The interpretation of clinical trials and efforts directed at reducing the worldwide burden of coronary disease must take regional differences into account. This study examined the regional differences in baseline characteristics, treatment, and outcome in patients presenting with ST elevation myocardial infarction (STEMI) who were entered into the Magnesium in Coronaries (MAGIC) trial. MAGIC randomized 6213 patients to standard care with either placebo infusion or infusion of intravenous magnesium sulphate. There was no difference in mortality between these groups. For this analysis, three geographic regions were identified (Region 1=United States and Canada; Region 2=Bulgaria, Georgia, and Russia; Region 3=Austria, Belgium, Chile, Hungary, Israel, the Netherlands, New Zealand, and Venezuela) and compared with respect to baseline characteristics, treatment, and 30-day mortality. Patients in Region 2 had the highest prevalence of adverse risk factors at entry, including history of prior myocardial infarction, heart failure, stroke, and hypertension; anterior location of index acute myocardial infarction; and presence of pulmonary congestion at presentation. Furthermore, Region 2 patients infrequently received reperfusion therapy compared with those in Region 1. Region 3 was intermediate in this regard. Mortality was highest in Region 2, least in Region 1, and intermediate in Region 3. Geographic location, particularly, parts of Eastern Europe, is strongly and independently associated with mortality following STEMI. This geographic variation in mortality confirms prior reports, although adequate explanations continue to be elusive and are beyond the scope of this large simple trial. Future international trials must recognize this variation in design, analysis, and interpretation.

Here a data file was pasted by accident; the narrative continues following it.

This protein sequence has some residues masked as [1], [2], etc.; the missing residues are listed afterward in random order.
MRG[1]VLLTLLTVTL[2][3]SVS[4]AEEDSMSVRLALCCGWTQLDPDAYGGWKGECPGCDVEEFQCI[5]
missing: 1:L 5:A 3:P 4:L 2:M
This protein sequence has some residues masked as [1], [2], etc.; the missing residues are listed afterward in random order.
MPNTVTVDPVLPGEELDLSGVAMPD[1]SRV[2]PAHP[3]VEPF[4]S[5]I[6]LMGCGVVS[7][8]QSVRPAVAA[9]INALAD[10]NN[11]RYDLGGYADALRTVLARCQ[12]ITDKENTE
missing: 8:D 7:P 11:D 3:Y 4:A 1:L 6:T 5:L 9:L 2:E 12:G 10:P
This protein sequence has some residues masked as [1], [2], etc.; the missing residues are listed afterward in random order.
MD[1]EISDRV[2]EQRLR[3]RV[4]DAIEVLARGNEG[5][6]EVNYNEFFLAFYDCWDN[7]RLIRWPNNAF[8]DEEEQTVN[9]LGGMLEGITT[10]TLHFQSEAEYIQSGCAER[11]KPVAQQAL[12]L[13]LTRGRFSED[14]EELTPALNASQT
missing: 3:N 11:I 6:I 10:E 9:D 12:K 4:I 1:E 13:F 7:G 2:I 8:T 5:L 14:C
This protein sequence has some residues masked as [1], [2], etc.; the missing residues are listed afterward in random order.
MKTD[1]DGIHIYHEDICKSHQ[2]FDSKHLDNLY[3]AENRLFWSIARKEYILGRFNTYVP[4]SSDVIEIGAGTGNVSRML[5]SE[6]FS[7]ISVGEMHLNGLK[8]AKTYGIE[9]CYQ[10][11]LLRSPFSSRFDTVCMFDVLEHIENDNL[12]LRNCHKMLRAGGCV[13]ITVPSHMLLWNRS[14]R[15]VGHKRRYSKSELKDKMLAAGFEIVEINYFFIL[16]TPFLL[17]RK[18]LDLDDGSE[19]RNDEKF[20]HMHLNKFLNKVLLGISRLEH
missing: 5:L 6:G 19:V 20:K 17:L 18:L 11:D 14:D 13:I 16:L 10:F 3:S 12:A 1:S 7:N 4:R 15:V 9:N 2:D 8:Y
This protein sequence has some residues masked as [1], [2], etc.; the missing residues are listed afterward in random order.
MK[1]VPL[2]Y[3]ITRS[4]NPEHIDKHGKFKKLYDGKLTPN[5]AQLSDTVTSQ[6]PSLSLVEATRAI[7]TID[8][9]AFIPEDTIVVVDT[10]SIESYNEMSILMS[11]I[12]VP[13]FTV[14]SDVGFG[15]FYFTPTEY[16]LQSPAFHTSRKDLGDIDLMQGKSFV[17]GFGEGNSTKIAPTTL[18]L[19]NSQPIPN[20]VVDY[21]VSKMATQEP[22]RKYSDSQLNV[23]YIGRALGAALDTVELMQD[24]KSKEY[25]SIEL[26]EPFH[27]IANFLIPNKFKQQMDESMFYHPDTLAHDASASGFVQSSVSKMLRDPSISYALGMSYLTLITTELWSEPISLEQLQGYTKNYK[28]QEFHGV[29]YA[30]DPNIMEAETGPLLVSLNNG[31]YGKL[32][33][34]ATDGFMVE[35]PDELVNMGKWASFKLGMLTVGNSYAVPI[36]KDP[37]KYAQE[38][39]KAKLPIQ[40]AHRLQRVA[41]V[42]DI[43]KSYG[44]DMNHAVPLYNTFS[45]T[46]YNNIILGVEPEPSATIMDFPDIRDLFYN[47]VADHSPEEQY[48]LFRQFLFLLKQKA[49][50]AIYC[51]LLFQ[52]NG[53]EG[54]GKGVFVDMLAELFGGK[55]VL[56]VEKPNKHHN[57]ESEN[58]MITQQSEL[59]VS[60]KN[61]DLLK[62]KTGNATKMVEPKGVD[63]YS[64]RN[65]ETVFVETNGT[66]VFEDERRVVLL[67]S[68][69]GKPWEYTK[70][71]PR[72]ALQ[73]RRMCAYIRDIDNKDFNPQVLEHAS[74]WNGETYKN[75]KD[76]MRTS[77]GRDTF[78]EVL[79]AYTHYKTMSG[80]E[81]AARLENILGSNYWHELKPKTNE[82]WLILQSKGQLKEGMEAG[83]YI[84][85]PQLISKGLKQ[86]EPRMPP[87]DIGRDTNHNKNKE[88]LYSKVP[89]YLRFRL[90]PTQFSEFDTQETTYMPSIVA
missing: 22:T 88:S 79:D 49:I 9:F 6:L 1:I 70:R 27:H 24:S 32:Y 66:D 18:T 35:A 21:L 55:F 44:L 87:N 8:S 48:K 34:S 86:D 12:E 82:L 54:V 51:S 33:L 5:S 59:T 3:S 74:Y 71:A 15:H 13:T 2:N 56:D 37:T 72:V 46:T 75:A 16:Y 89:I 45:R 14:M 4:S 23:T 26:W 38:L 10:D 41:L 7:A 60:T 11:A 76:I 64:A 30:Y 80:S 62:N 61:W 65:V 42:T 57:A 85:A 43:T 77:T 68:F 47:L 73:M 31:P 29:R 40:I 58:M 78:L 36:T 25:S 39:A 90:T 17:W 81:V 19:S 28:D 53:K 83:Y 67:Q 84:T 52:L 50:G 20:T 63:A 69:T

- Coronary disease
- Myocardial infarction
- ST elevation myocardial infarction